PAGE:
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Posted on Oct 11, 2007 in Books and Movies, Front Page Features

World War II in Colonial Africa – Book Review

By Rich Hamilton

cover.jpgBook Review – World War II in Colonial Africa, the Death Knell of Colonialism, Richard E Osborne

This book is a broad and sweeping survey of all aspects of WWII in Africa and the beginning of the downfall of European colonial Africa.  It neither introduces new material nor in-depth analysis but for anyone looking for a single volume introduction to WWII in Africa and the role the African colonies this is your book.

The period covered is from the First East African War and the fall of Ethiopia to Mussolini’s Fascists in 1935-46  through the Fall of Germany and Japan and the unsettled peace in Africa in 1945. It covers both the land and sea campaigns in and around Africa as well as the political situation in colonial Africa.  It also covers on broad outline the use of African troops in other theaters of the war.  The maps, as well as the pictures, are varying in quality and usefulness.  The book suffers from no bibliography or footnoting making it difficult to review primary sources.  There are several factual errors that are glaring to any student of WWII.  For example when talking about the sinking of the Prince of Wales and the Repulse by Japanese airpower, the author refers to the Repulse as a ‘cruiser’ not a ‘battlecruiser’ and the Hawker Hurricane as one of the best fighter planes of the war. The Hawker performed well as a tank buster in North Africa and the ground attack role but was outclassed by the Me109 as a fighter. The Spitfire was a much superior fighter to the Hurricane.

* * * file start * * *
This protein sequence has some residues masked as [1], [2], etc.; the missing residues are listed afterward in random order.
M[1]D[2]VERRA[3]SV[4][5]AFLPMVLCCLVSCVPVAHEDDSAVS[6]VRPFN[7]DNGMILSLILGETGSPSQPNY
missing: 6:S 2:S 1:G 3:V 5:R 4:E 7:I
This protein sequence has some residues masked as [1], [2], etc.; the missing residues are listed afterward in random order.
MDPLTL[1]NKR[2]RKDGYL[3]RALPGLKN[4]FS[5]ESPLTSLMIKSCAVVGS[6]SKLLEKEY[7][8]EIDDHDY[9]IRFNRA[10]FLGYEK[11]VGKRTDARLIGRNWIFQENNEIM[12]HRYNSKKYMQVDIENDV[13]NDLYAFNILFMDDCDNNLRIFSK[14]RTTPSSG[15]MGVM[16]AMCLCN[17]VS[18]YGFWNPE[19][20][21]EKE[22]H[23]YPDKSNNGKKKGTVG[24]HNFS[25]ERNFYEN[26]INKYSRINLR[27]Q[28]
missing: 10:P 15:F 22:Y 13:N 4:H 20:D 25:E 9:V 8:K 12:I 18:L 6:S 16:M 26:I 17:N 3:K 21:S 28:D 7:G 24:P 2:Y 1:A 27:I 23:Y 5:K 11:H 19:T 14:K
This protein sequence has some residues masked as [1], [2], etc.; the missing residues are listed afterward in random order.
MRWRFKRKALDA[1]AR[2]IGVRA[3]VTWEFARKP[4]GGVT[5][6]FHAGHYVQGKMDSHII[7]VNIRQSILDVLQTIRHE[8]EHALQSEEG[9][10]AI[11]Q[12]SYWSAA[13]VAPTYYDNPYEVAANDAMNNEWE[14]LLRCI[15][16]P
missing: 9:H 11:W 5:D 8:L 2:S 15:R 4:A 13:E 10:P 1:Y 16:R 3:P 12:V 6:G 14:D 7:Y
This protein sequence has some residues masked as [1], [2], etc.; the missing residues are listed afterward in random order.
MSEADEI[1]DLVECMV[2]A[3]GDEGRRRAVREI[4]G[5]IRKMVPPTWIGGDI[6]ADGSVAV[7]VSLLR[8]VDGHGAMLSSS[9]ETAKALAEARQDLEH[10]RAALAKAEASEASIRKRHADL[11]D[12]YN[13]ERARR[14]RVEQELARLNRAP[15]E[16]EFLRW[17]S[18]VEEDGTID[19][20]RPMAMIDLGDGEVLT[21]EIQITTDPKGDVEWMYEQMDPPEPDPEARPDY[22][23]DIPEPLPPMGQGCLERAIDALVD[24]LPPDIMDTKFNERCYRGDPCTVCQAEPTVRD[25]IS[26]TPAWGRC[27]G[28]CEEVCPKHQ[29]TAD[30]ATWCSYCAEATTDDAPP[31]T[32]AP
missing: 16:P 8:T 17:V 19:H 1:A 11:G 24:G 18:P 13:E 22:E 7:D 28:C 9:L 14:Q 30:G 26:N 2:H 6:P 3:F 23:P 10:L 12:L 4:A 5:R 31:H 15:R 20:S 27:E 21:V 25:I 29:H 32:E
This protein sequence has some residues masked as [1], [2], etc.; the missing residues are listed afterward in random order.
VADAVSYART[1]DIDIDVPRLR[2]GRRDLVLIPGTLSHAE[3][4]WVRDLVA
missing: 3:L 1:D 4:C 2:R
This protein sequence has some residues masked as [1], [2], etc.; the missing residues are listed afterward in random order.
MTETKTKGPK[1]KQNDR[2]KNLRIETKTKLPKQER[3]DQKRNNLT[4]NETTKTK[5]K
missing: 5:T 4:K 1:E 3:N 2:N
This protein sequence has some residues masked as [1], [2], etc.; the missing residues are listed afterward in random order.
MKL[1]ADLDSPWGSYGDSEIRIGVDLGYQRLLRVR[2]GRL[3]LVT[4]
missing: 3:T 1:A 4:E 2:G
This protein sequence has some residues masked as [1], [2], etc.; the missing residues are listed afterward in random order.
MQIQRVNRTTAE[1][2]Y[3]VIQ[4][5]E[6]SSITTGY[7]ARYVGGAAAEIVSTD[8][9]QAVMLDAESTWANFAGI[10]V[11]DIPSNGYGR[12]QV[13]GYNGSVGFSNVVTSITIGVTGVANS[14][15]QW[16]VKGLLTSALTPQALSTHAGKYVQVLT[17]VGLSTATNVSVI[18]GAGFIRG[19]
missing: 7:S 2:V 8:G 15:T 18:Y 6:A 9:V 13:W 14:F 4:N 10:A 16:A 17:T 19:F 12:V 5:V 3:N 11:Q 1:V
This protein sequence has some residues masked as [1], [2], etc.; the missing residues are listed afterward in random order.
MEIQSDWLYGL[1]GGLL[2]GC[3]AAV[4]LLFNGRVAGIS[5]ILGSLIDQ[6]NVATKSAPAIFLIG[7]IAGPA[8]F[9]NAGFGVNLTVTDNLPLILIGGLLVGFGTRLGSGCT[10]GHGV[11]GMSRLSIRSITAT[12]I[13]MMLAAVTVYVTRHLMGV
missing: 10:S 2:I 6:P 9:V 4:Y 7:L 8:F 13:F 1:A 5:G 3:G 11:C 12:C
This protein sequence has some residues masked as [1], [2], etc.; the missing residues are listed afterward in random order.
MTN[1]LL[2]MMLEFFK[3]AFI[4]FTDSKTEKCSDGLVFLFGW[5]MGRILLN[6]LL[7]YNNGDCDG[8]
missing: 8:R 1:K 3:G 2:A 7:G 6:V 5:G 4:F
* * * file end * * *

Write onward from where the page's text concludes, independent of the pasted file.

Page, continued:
The book’s strength lies in its treatment of the political, social and economic aspects of colonial Africa and the effects of World War II on the colonies and the wakening aspirations of its’ people. Interspersed throughout the book are vignettes that appear outside the general flow of the book but were found interesting by the author. They range from increase in witchcraft to the first prisoner-of-war.

The naval war is better covered than the land actions including individual ship sinkings in all the seas around Africa and chronicles all of the German raiders but only mentions briefly the Mediterranean convoy battles that were so critical to the struggle for North Africa.  However, there are no Order-of-Battles for any forces, no appendices listing strengths or casualties of the forces involved.

For the gamer or game designer/developer there is little to offer at the tactical or operational level.  As previous noted, the book lacks much that is essential to the gamer including the lack of bibliography, order-of-battle, appendices of comparative force composition and losses, and useful maps.   For someone developing a strategic game, it would be useful as a reference for the socio-political and economic aspects of a game.  Is it a ‘must have’ book for the gamer or the game designer, my answer is no.

For the serious historian of WWII, there is little new material nor in-depth analysis offered.  As a general survey of WWII in Africa, it offers a decent outline of the events of the period and does a much better job of dealing with the political/social/economic aspects of colonial Africa during WWII.  It might have been more appropriate to title the book ‘The Death Knell of Colonialism ‘ with the subtitle of ‘WWII in Colonial Africa’.